Whether you like it or not, cocktail influencers have become an integral part of the bartending industry. Yes, making drinks and delivering customer service will always be the most important part of the gig, but that doesn’t negate the ever-changing way product is sold, how trends and information are spread and the manner in which customers discover a bar and learn about cocktails in the first place. So what do bartenders and industry insiders actually think of these influencers?
There’s much to be gained from such democratized platforms as Instagram and YouTube. Nowadays, anyone with a passion for making drinks and an eye for presenting them can find and grow an audience. That’s how it should be. You no longer have to live in the handful of media-sanctioned cocktail capitals like New York, San Francisco and London to be influential in the bar world, and the industry is generally better off for that diversity.
“Cocktail influencer feeds are generally great for business,” says Sother Teague, a prolific cocktail author, the beverage director of Amor y Amargo and the co-owner of Blue Quarter and Windmill in New York City. “They get a lot of content in front of guests, which in turn drives business. And the consumer is more educated.”
Many of the best influencer accounts are those that spotlight and amplify the vast knowledge of professional bartenders, such as Teague’s personal favorite, The Cocktail Portal, which features videos of working bartenders making cocktails. The folks behind these accounts are storytellers and connectors, and they allow bartenders to reach audiences they would never be able to reach working behind the bar.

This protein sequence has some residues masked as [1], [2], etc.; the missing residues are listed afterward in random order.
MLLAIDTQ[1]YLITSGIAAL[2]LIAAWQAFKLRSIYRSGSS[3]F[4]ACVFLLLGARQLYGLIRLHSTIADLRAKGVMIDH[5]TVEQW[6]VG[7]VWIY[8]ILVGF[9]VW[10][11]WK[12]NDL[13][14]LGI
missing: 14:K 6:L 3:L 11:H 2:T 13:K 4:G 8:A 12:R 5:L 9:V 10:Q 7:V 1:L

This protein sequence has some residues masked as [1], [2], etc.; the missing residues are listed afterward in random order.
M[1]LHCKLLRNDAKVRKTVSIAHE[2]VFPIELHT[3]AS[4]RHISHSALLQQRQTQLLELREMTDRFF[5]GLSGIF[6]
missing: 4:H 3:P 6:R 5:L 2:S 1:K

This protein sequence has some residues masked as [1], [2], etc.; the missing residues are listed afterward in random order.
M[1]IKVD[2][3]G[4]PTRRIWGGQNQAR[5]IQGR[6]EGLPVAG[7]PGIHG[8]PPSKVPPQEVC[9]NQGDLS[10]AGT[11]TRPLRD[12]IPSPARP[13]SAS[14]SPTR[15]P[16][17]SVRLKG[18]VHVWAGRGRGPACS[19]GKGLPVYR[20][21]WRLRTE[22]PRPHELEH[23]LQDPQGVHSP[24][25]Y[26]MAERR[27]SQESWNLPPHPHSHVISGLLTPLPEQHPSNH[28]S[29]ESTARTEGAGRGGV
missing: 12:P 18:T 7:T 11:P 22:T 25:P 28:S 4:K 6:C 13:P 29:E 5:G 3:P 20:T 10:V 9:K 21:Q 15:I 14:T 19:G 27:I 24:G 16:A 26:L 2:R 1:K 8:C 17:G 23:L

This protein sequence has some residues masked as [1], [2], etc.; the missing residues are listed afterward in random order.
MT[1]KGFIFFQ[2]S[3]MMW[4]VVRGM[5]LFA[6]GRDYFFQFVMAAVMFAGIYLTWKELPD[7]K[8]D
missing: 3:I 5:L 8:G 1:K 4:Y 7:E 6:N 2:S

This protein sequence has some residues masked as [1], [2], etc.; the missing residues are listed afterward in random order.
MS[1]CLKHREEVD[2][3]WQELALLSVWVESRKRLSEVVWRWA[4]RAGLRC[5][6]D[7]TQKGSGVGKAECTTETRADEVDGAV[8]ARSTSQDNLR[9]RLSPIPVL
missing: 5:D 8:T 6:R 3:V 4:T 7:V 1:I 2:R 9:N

Christine Wiseman, the bar director of Broken Shaker in Los Angeles, agrees, pointing out the symbiotic relationship between working bartenders who share their insight and the influencers who give them platforms, calling out Prairie Rose of “Bit by a Fox” as an excellent example of a powerful industry advocate.
“I’ve done Prairie Rose’s ‘Bit by a Fox’ podcast—it was great because it gave listeners a chance to get to know me better,” says Wiseman. “When I sat down with her, I got to express my bar and the reason why I do things a certain way. Conversely, influencers benefit by tapping the networks of the bartenders they collaborate with.”
Then there are the home bartenders, those who may not work as closely with folks behind the stick but share a mutual dedication to the craft of creating drinks. In this category, Teague recommends the work of Denver’s Elliot Clark, whose award-winning blog “Apartment Bartender” has become a fantastic resource for insiders and newcomers alike, and the Home Bar Awards, a competition spotlighting and elevating home creations.
Inoka Ho, the founder of Cocktail Co in Sydney, says that the best home bartenders often put in as much work as their industry counterparts, especially given the fact that they have to spend their own money to purchase and experiment with new products.
“Many nonbartending professionals are clear that they’re catering to the home bartender and use the platform as a way to share creations and interact with similarly minded enthusiasts, without proclaiming that what they do would be feasible in a bar setting.”—Inoka Ho
“There’s definitely a place for nonbartending professionals; many are clear that they’re catering to the home bartender and use the platform as a way to share creations and interact with similarly minded enthusiasts, without proclaiming that what they do would be feasible in a bar setting,” says Ho. “I’ve seen some shitty comments left on home-bartending accounts about how ‘that elaborate garnish wouldn’t work in a bar,’ when really that wasn’t the point.
Ho says that she trusts the opinions of many influencers who aren’t professional bartenders as they’re not as shackled to brands the same way someone working in the business is. “If you’re spending your own hard-earned money on booze, which most of them are, you’d be more likely to do the research and educate yourself.”